Homebeccanomics got a face lift! My baby projectile vomited all over me at 6:10 AM this morning, so it’s nice that SOMETHING is looking good.
Still me, though, and still working out the kinks so bear with me.
Hummus. Yes, you can buy hummus really easily. It’s tasty when you buy it. It’s tastiER when you make it. It’s also way cheaper if you will make it a few times. To make it yourself you’ll need a fresh lemon, a can of chickpeas (also called garbanzo beans), some garlic and a bit of cumin and cayenne. You will also need something called tahini. Know how you grind peanuts to make peanut butter? Well you grind sesame seeds to make tahini. It’s high in healthy fats and vitamin E. You can buy it at any grocery store. It keeps at room temperature for months (years?).
You will also need a food processor for this. Sorry.
Anyways, make hummus yourself and keep it in tupperware in your fridge. You can spread it on sandwiches, put it out with carrot sticks around dinner time, or even thin it with olive oil and toss it with salad greens. I am going to attempt using it with pasta this week, and if it goes well I’ll put the recipe on here.
It’s about 100 calories per 1/4 cup, and is a decent source of protein, fiber, and healthy fats.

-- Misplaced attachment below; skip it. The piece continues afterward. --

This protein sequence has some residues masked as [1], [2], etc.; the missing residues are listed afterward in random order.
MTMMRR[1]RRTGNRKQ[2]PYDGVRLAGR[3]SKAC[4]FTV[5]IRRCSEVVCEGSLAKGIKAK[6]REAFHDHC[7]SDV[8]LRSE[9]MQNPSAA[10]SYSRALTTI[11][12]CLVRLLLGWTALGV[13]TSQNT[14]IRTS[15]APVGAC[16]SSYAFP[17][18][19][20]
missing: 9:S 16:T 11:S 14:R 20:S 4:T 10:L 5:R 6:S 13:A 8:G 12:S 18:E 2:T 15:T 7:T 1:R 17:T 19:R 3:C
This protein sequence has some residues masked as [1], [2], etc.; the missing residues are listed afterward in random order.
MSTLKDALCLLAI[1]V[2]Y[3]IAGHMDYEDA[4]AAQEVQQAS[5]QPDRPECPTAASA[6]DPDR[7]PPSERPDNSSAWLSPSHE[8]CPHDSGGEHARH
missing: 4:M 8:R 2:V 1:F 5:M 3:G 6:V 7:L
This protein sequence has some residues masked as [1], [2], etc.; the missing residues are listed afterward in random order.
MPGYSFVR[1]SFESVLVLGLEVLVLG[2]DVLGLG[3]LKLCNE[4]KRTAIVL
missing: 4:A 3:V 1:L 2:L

Makes 2 c.
America’s Test Kitchen
3 tbsp. fresh lemon juice
1/4 c. water
6 tbsp. tahini, stirred well
2 tbsp. extra virgin olive oil
1 (14 or 16 oz) can chickpeas, drained and rinsed
1 garlic clove, crushed in garlic press or minced
1/2 tsp. salt
1/4 tsp. ground cumin
pinch cayenne pepper
1 tbsp. fresh parsley or cilantro, chopped
1. Combine lemon juice and water in a small bowl.
2. Whisk tahini and olive oil in a small bowl.
3. Drain and rinse chickpeas, then remove 2 tbsp. for garnish.
4. Put chickpeas in food processor along with minced garlic, spices and salt.
5. Blend in food processor until almost fully ground, 15 seconds.
6. Scrape down the sides of the bowl, then, with processor running, pour lemon/water mixture through the feed tube.
7. Scrape down the bowl and process for another minute.
8. With processor running, add tahini/olive oil mixture through feed tube. You may need to stir the tahini mixture so that it gets forced down the little hole. After a while I got bored and ended up just dumping the tail end of the mixture into the hummus. No biggie.
9. Transfer the hummus to a serving bowl and garnish with the reserved chickpeas, along with a swig of olive oil. Top with fresh herbs. I didn’t have any, so I sprinkled some dried parsley, and while not as green as fresh, no one complained.